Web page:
Why don’t Colts trust in Mo Alie-Cox as much as they should?

Colts TE Mo Alie-Cox (Photo by Bryan Bennett/Getty Images)
Colts TE Mo Alie-Cox (Photo by Bryan Bennett/Getty Images) /

We’ll admit, we have been advocating for the Indianapolis Colts to trade for Philadelphia Eagles tight end Zach Ertz, but that’s solely because Jack Doyle is a costly option who’s no longer that viable. Plus, it’d be great to pair Carson Wentz with his former favorite target. Wouldn’t that help make his transition easier?

Another reason? It’s because it feels like the Colts won’t place more trust in Mo Alie-Cox. That much was made clear when they continued to use Doyle almost as much in the passing game last season and then drafted Kylen Granson in the fourth round a few weeks ago.

Alie-Cox will be a free agent after 2021 and is coming off his best season yet. He got his most playing time since joining the Colts as an undrafted free agent back in 2017.

He proved to be a capable blocker and a valuable target for Philip Rivers, who targeted him 39 times despite the fact Alie-Cox had played in just 46% of the offensive snaps. The former VCU basketball star caught 31 balls for 394 yards (12.7 YPC) and two touchdowns.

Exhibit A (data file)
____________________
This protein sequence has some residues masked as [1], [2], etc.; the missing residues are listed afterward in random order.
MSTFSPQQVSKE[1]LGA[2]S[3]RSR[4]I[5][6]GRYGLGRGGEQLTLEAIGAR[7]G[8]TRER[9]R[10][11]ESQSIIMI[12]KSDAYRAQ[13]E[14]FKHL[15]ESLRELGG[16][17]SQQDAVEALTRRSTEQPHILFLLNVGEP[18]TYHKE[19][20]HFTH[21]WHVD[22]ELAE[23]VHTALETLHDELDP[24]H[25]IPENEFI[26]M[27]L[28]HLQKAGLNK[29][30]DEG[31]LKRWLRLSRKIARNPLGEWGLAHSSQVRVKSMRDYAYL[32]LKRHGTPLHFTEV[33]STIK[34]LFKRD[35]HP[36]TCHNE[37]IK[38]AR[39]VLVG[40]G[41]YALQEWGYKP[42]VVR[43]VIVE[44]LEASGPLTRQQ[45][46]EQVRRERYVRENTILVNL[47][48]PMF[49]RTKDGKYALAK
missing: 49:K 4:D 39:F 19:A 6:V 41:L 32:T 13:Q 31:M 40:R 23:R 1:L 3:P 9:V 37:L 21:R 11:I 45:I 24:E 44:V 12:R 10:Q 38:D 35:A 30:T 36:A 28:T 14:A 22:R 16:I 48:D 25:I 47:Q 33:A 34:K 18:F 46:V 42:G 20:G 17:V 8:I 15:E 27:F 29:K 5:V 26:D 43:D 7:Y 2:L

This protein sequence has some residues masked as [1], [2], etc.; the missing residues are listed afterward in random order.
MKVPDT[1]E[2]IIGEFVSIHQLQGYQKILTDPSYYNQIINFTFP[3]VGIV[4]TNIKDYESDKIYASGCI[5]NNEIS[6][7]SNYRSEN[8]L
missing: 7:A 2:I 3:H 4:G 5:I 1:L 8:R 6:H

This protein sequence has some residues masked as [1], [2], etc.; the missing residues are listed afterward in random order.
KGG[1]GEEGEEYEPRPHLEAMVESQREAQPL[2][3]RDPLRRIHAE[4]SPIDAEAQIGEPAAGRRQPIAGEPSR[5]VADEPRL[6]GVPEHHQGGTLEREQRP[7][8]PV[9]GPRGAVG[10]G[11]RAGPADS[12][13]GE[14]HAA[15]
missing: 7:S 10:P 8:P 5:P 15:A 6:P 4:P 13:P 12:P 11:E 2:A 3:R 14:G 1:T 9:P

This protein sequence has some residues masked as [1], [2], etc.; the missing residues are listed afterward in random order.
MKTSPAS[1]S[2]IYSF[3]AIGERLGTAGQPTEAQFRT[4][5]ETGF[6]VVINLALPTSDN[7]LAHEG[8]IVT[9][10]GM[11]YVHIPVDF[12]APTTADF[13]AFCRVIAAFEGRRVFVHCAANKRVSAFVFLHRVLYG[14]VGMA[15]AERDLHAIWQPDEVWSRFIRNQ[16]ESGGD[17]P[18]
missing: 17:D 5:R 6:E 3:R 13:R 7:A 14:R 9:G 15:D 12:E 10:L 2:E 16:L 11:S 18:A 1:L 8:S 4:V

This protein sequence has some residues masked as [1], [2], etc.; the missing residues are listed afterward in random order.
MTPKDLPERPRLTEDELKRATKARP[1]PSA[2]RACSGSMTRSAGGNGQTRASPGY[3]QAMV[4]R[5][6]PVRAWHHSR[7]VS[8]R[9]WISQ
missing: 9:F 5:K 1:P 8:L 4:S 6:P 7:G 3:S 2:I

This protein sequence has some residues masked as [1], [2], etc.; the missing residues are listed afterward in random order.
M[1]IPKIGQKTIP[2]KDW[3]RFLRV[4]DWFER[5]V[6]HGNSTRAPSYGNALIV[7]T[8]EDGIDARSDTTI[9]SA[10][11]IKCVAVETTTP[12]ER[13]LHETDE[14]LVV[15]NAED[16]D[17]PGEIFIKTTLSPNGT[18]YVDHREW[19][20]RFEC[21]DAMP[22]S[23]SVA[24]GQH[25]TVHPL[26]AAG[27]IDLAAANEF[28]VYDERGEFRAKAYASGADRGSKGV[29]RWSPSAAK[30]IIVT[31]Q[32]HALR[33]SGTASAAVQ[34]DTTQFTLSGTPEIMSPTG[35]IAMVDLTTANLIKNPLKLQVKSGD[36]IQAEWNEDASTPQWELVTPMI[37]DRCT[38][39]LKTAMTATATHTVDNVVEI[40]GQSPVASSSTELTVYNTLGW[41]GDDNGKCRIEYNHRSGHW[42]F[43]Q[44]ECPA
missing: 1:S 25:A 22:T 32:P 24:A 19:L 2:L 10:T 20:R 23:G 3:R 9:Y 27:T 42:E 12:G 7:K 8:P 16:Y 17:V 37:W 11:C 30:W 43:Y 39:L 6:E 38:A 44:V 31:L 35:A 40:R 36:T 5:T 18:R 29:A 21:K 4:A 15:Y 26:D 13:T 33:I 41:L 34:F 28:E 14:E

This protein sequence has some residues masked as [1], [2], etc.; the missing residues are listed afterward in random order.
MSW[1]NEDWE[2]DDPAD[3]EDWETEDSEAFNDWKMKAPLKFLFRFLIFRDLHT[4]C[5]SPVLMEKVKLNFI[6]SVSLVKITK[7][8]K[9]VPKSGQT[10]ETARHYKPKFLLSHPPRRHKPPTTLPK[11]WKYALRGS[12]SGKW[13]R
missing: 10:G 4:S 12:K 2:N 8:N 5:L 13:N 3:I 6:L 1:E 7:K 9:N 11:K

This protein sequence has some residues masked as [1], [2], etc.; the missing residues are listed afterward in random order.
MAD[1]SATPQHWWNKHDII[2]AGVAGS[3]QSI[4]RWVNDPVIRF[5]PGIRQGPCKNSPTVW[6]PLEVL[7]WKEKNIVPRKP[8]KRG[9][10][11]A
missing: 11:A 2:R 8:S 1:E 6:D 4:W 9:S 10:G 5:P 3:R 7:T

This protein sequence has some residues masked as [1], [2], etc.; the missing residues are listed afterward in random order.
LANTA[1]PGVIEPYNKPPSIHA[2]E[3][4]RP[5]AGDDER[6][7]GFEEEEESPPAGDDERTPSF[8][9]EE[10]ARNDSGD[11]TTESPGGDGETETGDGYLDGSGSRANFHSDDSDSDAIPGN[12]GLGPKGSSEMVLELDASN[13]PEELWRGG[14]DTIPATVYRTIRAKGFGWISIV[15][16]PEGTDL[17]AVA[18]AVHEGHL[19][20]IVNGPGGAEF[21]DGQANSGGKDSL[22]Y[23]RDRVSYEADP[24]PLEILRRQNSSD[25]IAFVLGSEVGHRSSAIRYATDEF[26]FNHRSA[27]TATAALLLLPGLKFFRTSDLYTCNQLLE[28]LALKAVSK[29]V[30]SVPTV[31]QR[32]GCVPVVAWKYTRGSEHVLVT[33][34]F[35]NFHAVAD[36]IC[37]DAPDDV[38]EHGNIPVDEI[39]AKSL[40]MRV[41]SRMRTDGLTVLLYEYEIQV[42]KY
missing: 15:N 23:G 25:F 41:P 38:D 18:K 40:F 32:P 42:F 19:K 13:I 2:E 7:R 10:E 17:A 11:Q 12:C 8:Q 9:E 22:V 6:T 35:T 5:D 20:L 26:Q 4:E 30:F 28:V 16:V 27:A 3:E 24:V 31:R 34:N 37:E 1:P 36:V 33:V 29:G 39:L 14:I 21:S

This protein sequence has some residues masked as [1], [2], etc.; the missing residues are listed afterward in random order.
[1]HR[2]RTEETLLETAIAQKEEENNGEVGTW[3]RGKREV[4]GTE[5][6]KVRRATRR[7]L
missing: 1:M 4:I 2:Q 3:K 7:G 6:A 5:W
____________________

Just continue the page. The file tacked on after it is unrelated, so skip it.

Perhaps it’s time the Colts place more trust in big-bodied tight end Mo Alie-Cox.

Additionally, NFL analytics expert Cynthia Frelund brought this to our attention and the Colts should be taking note!

"“While he hauled in 31 of his 39 targets (for 394 yards and two touchdowns) and averaged 1.9 yards per route run in 2020 (highest on the Colts, per PFF), Alie-Cox was actually even more productive when he wasn’t the subject of a pass. His productivity in pass blocking (based on percentage of snaps) was only surpassed on the team by three-time All-Pro guard Quenton Nelson.”"

If he’s that good at blocking, why isn’t he used more in general? The Colts can either disguise him as a blocker and have him out-match a linebacker or safety with his size if he releases off the line for a pass.

He could also just bully the defender in front of him if the ball is handed off.

At the end of the day, we don’t know the Colts’ plan for Alie-Cox in 2021. Maybe they unleash him after Wentz views him as a favorable target and he has a career year and is viewed as a future piece for the offense. But you can’t help but feel like he was held back in some sense last year, with so many unnecessary reps going to Doyle, who’s clearly lost a step and is no longer as viable of a threat as he once was.

Either way, 2021 will be a career-defining one for Alie-Cox, and it’ll just depend on if the Colts let him eat or not.